Skip to content

Chia-Ju Yen and To-Pin Wen win 2013 Gigliola Gori Junior Scholar Award

The 2013 Gigliola Gori Junior Scholar Award was won by Taiwanese students, Chia-Ju Yen and To-Pin Wen for their paper “Historical discovery of the passage of Tou Hu from China to Japan and South Korea”. Both authors are regular participants of the ISHPES congresses. For several years we could observe Chia-Ju´s discipline, perseverance, and conscientious efforts in pursuit of her Ph.D. degree. Her co-author, To-Pin Wen has demonstrated similar diligence in his own academic career with many publications and presentations. Both have recently obtained their Ph.D. degree.

Historical discovery of the passage of Tou Hu from China to Japan and South Korea

Tou Hu is an ancient Chinese game which involves throwing arrows into a vase by hand. It was not only popular in ancient China from 770 BC to 1900 AD, but also spread to ancient Korea and Japan between 500 and 600 AD. The aims of this paper are to find out the historical trajectory of Tou Hu from China to Korea and Japan and its related historical backgrounds. This research adopted the analysis of historical materials. With a distinctive national character, Tou Hu originated in the period of the times of Spring and Autumn (770-476 BC) and flourished in the period of the times Warring States (403-221BC). Its rise was closely related to the feudal system and is described in the separation of literary and martial arts. It was sustained and modified during the Three Kingdoms period (220-280 AD) and the Wei, Chin, Northern & Southern Dynasties (280-589 AD). During the Sui (581-619 AD) and Tang Dynasties (618-907 AD), due to the intensive development of politics and economics, sports activities became more popular and diverse. Moreover, due to its advanced civilization, wealth and vast territorial expanse, China had a great influence over her neighboring states. The findings of the passage of Tou Hu, as introduced by China, to Japan and South Korea showed that:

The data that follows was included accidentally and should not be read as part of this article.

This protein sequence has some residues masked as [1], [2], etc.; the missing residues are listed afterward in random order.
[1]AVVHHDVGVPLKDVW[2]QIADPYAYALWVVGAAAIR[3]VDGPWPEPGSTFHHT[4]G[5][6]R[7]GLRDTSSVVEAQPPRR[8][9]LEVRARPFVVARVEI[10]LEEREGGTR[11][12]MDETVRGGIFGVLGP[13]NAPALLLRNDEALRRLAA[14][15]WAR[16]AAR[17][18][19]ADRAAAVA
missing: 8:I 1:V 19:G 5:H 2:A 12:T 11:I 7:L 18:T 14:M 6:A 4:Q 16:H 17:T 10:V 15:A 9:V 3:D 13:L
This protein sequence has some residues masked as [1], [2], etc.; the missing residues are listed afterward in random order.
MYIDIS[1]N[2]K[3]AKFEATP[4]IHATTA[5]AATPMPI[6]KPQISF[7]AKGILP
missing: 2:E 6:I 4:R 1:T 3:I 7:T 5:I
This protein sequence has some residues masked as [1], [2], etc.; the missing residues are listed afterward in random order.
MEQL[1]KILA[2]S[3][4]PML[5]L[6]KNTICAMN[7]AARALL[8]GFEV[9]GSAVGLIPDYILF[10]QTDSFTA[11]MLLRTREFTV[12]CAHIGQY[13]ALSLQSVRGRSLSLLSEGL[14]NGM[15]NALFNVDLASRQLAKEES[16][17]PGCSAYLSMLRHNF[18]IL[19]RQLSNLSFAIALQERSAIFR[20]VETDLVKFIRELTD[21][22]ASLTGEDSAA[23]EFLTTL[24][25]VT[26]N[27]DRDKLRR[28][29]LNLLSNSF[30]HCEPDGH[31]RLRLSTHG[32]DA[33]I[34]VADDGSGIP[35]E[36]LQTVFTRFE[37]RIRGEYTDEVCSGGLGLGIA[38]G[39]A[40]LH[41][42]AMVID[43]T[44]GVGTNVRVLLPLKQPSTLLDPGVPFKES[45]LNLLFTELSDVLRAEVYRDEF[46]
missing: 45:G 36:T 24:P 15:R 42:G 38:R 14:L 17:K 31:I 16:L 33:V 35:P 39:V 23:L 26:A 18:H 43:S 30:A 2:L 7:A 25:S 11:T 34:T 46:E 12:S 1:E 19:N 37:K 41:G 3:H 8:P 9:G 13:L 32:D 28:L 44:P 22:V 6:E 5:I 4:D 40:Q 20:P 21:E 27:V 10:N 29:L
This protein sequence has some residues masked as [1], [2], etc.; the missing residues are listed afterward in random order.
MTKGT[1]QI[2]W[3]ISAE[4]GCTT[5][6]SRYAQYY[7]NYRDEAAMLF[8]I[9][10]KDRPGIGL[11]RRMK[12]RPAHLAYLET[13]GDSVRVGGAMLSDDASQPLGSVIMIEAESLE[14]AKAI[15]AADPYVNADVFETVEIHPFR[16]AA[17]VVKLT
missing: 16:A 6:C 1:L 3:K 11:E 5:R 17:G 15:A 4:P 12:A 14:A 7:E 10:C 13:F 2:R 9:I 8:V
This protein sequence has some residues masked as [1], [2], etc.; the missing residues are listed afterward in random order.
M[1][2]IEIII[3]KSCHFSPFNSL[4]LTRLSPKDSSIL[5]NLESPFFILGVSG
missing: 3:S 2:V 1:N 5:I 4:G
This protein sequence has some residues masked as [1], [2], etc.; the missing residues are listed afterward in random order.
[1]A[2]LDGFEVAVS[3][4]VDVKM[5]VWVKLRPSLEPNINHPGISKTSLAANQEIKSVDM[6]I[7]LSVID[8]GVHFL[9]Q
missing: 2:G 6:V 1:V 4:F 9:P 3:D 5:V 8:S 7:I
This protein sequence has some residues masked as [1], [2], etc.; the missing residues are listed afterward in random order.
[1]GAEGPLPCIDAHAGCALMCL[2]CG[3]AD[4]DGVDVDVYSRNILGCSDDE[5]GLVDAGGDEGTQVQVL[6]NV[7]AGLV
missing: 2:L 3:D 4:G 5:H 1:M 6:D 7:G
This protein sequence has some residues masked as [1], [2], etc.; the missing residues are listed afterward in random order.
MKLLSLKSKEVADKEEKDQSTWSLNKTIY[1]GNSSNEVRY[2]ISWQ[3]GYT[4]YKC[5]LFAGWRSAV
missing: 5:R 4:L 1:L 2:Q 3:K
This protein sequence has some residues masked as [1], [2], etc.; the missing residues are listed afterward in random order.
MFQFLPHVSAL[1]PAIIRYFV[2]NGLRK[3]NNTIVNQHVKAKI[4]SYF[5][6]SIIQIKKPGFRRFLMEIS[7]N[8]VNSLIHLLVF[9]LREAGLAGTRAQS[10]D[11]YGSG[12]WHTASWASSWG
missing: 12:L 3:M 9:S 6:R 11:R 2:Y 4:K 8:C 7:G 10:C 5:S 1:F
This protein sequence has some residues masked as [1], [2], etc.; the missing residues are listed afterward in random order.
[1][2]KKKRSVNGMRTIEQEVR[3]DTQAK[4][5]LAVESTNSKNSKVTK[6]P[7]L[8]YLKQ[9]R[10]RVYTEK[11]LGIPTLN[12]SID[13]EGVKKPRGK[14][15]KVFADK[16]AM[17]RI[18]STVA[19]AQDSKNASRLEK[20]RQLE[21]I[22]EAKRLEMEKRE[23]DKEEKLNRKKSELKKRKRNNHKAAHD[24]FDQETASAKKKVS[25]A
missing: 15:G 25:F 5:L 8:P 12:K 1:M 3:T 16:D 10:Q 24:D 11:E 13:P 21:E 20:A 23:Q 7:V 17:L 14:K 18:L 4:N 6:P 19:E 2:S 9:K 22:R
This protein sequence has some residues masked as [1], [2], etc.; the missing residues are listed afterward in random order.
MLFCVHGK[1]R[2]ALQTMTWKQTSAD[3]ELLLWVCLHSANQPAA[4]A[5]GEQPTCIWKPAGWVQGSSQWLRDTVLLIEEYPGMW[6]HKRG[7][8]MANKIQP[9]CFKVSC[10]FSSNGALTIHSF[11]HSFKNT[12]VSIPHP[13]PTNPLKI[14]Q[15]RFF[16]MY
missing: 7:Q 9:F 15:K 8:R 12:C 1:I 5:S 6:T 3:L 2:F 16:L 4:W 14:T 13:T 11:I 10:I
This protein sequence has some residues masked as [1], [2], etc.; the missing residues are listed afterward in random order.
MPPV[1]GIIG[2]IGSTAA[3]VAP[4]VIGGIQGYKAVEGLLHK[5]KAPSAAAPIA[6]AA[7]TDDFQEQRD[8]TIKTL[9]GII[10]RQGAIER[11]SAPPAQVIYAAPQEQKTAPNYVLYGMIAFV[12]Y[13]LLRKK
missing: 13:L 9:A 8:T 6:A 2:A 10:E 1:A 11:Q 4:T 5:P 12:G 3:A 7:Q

A: With the intensive attractiveness of Chinese culture and Buddhism, many monks and students visited China and brought back many classical books back to Korea. Some of them included the information of Tou-Hu. It is estimated by the analysis of historical materials that Tou Hu was initially introduced to South Korea under Emperor Wu during the Southern Dynasty (AD 503-549). Baiji, a kingdom of Korea had sent ambassadors to visit Emperor Wu learning Buddhist scribes, who learned Three Rites.

B: Under the same situation but almost one hundred years later, from a letter of credence showed that Tou Hu was first introduced to Japan during the Sui Dynasties within the period AD 607 – AD 608. OnonoImoko came to China twice to learn the Chinese rites. Later, Japan sent envoys, students and educated monks to China frequently.

Thus, offering chances for learning Chinese culture and having more flexibility, Tou Hu could spread to Japan and Korea and was popular in the upper class and among aristocratic women. Tou Hu is elegant and lightweight; Chinese Confucianism is also one of the important factors that have increased its popularity.